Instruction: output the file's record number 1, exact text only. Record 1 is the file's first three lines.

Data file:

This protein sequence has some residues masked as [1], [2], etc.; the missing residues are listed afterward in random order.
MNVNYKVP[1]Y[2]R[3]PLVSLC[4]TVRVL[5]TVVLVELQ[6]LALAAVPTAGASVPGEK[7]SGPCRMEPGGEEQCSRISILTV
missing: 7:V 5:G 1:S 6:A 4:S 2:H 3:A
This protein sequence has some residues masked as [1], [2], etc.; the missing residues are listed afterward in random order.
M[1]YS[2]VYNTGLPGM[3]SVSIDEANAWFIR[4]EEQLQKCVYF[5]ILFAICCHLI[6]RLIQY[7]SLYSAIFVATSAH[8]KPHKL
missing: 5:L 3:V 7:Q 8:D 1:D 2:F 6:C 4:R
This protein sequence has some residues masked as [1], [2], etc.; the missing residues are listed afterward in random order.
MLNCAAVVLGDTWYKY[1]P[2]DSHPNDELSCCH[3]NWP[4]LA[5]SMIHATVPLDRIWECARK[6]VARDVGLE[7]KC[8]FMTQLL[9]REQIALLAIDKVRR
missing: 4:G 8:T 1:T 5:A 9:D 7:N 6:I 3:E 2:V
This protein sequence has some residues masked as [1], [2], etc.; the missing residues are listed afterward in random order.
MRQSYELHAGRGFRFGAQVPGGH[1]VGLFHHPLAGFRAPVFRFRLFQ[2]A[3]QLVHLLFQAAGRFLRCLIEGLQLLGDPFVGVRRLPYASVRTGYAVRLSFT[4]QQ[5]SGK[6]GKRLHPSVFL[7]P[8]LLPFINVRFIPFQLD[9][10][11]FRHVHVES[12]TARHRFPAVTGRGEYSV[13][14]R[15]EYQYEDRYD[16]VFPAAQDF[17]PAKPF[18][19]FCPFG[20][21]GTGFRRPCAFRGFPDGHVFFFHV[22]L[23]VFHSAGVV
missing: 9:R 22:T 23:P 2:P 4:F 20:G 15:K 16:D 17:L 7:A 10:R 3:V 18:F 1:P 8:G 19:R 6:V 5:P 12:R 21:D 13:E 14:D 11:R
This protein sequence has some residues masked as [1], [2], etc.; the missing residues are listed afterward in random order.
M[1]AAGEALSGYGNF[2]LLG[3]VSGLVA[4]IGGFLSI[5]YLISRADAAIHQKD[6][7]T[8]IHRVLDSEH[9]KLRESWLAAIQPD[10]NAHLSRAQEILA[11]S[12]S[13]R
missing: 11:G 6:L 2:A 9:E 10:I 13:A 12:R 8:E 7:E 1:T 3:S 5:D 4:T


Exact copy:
This protein sequence has some residues masked as [1], [2], etc.; the missing residues are listed afterward in random order.
MNVNYKVP[1]Y[2]R[3]PLVSLC[4]TVRVL[5]TVVLVELQ[6]LALAAVPTAGASVPGEK[7]SGPCRMEPGGEEQCSRISILTV
missing: 7:V 5:G 1:S 6:A 4:S 2:H 3:A